Function whose parameter type is defined in another module

I have a custom module called Utilities, where I define the struct Utility

# utilities.jl
module Utilities

export Utility 

mutable struct Utility
 # etc...

# ..etc


and another module called SimplexTools where I am trying to import the module Utilities and declare a function whose arguments are of type Utility:

# simplexTools.jl
module SimplexTools

using .Utilities

function buildSimplex(utilityA::Utility, utilityB::Utility)
# etc...


And, finally, I have a third module called EnvyFree that creates two instances of these Utility structs and calls the SimplexTools function buildSimplex, but when I run my code, I get the following error (I have simplified the folder structure a little bit for clarity):

ERROR: LoadError: MethodError: no method matching buildSimplex(::Main.Model.EnvyFree.Utilities.Utility, ::Main.Model.EnvyFree.Utilities.Utility)
Closest candidates are:
  buildSimplex(::Main.Model.EnvyFree.SimplexTools.Utilities.Utility, ::Main.Model.EnvyFree.SimplexTools.Utilities.Utility)

I have tried importing with import .Utilities: Utility, integrateUtility but it didn’t work. I don’t understand what’s happening here…

If you do include("utilities.jl") in both SimplexTools and EnvyFree you are just creating two different Utilities modules that happen to share the same name and code inside, but are seen as separate modules by Julia so Utility inside SimplexTools is not the same type as Utility inside EnvyFree, hence the error you see.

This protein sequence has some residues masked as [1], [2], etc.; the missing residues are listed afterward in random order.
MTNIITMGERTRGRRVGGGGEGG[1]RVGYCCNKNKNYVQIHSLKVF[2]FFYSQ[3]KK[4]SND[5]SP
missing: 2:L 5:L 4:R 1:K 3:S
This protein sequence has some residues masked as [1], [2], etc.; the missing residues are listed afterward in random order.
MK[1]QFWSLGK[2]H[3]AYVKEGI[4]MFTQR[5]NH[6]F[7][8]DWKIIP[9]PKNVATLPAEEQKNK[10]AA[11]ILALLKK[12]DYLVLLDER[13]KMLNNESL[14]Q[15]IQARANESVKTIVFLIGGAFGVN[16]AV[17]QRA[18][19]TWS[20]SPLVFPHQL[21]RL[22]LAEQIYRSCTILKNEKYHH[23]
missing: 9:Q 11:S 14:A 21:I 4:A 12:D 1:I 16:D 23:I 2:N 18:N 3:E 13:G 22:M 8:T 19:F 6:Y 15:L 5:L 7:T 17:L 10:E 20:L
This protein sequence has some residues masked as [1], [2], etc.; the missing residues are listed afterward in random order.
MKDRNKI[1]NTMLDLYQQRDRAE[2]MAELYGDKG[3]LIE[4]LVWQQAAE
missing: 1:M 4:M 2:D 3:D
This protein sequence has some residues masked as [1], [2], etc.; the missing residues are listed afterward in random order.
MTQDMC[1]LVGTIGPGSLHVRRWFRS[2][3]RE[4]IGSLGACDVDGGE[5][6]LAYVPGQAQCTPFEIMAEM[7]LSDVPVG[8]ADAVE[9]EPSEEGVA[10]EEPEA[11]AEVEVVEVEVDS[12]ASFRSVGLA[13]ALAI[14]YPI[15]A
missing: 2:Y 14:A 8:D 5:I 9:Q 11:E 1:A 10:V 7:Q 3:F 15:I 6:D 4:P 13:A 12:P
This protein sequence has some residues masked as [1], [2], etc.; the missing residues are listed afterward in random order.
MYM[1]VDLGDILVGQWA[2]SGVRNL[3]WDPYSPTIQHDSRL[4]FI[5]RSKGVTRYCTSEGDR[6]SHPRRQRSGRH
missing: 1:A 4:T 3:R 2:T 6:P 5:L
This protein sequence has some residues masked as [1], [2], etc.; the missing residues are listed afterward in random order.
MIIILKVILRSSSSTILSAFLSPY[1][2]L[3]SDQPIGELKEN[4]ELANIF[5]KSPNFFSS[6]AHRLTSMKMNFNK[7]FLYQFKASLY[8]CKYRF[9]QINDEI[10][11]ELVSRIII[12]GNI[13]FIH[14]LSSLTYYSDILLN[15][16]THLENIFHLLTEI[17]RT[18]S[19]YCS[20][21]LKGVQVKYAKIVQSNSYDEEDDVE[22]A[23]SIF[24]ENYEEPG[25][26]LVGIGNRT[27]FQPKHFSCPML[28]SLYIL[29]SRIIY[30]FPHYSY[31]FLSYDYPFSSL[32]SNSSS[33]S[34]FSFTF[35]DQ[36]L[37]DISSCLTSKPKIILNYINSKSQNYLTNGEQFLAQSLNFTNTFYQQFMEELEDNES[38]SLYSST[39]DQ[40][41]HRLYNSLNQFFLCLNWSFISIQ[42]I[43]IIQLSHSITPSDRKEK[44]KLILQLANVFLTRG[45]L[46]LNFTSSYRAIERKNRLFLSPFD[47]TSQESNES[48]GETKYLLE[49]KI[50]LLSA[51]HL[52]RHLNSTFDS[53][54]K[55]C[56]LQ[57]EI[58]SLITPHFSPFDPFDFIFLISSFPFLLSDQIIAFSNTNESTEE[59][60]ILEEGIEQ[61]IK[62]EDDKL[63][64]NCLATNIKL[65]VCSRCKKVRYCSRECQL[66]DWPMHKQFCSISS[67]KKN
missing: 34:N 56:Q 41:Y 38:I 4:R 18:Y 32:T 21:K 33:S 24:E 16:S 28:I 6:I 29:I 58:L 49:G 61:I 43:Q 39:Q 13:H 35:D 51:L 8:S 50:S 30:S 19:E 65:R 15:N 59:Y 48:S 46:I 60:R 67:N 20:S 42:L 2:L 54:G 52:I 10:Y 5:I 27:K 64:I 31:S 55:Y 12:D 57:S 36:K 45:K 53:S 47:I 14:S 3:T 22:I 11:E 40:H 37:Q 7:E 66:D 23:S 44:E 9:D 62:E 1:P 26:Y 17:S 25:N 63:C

You need to have both SimplexTools and EnvyFree pointing to the same Utilities module.

The best way would be to have all the three be put into their own local packages and then you simply load the Utilities module in both SimplexTools and EnvyFree.

Have a look at 5. Creating Packages · Pkg.jl on how to generate your own packages (it’s a very simple process especially if you just want to have them locally without publishing. It also has a significant amount of benefits over simply loading module inside the REPL with include so it’s definitely worth it).

You can then refer to 3. Managing Packages · Pkg.jl for learning how to include one package (in your case Utilities) within the environment of another (SimplexTools and EnvyFree).


Thank you, that’s exactly what I was looking for!

Your modules don’t have to be in different packages, they can be module blocks in the same parent global scope. using ..Utilities would work in your module SimplexTools block then, don’t need an accompanying include("./utilities.jl"). You need 2 dots to reach the scope containing both SimplexTools and Utilities, 1 dot only reaches SimplexTools which does not contain Utilities. The 1st dot may seem unnecessary but it does distinguish it from true packages.

If the modules are big enough that you prefer them in separate files, you could split them into module blocks files and include them together in a parent file that you run; include is basically pasting code in the global scope, so note that all these files end up sharing the same parent scope containing the module blocks.

I’d prefer this when the modules are fairly interconnected, like EnvyFree using both SimplexTools and Utilities. But if Utilities is more independent and can be part of other distinct projects, best to make it a package.

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